The town has a Technical School and a fascinating museum with interesting and well-presented exhibits about the natural history and wildlife of the region. Additionally, displays highlight the housing styles and clothing of local Chukotka people from various villages in the area.

Day 4: Cape Dezhnev & Uelen Village

Located between the Chuchki Sea and the Bering Sea, Cape Dezhnev comprises the easternmost mainland point in all of Eurasia. It was originally named East Cape by Captain James Cook, but has since been renamed for Semyon Dezhnev, the first recorded European to round its peninsula. The cape is the edge of a rocky headland with steep, carved-looking cliffs. It was a centre for trade between American and European whalers, as well as fur traders, and ashore can be found one of Russia’s most famous lighthouses and the monument honouring Dezhnev. The abandoned village of Naukan is located here, where there are mysteriously erected whalebones and rock formations on land in view of the water.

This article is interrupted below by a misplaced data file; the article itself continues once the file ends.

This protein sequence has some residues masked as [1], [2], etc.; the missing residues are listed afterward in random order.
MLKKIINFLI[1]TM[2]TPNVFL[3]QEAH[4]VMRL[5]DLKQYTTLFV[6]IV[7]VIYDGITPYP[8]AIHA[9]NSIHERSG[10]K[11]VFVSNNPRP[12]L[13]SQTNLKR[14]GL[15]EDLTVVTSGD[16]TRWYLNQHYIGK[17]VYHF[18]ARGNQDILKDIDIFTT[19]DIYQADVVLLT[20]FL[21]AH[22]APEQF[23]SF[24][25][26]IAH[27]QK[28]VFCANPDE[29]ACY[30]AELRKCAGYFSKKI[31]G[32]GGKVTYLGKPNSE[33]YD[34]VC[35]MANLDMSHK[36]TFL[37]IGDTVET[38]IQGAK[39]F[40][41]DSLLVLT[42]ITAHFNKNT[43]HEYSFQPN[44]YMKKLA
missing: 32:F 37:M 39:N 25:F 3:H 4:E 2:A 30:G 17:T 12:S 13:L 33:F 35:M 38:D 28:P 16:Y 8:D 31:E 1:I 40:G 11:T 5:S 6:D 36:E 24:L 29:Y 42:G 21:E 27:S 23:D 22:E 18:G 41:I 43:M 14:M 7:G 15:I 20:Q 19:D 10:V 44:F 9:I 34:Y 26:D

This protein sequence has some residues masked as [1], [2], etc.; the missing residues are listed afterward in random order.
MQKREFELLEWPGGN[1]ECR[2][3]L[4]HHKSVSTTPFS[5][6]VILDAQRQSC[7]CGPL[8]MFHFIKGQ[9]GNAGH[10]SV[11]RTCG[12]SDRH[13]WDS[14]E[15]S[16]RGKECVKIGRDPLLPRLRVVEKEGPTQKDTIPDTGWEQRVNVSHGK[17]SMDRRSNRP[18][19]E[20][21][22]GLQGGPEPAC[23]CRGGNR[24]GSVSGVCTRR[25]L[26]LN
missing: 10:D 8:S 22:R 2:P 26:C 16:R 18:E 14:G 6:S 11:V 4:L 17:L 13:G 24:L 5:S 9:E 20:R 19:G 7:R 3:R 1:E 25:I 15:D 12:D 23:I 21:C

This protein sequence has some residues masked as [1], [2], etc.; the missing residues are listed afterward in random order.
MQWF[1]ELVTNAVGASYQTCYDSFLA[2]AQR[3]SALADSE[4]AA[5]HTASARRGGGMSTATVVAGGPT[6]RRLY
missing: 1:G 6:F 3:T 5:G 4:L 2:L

Located north of Cape Dezhnev in Chukotka along the Bering Strait, the small coastal village of Uelen is the furthest east settlement in all of Eurasia (and is also the closest Russian settlement to the United States). The village is near the Uelen Lagoon and is known by the local Yupik as “Land’s End,” and has a population of around 700 inhabitants. During soviet times, when it had been decided to abandon many of the smaller settlements in favor of larger consolidated ones, Uelen was chosen as one of the four villages to take in the inhabitants of other settlements. Archaeological investigations suggest that humans have lived in this area for at least 2,000 years. The Chukchi and Inuit that now live in Uelen are known as excellent carvers, working in walrus, whalebone and reindeer.

Day 5: Kolyuchin Island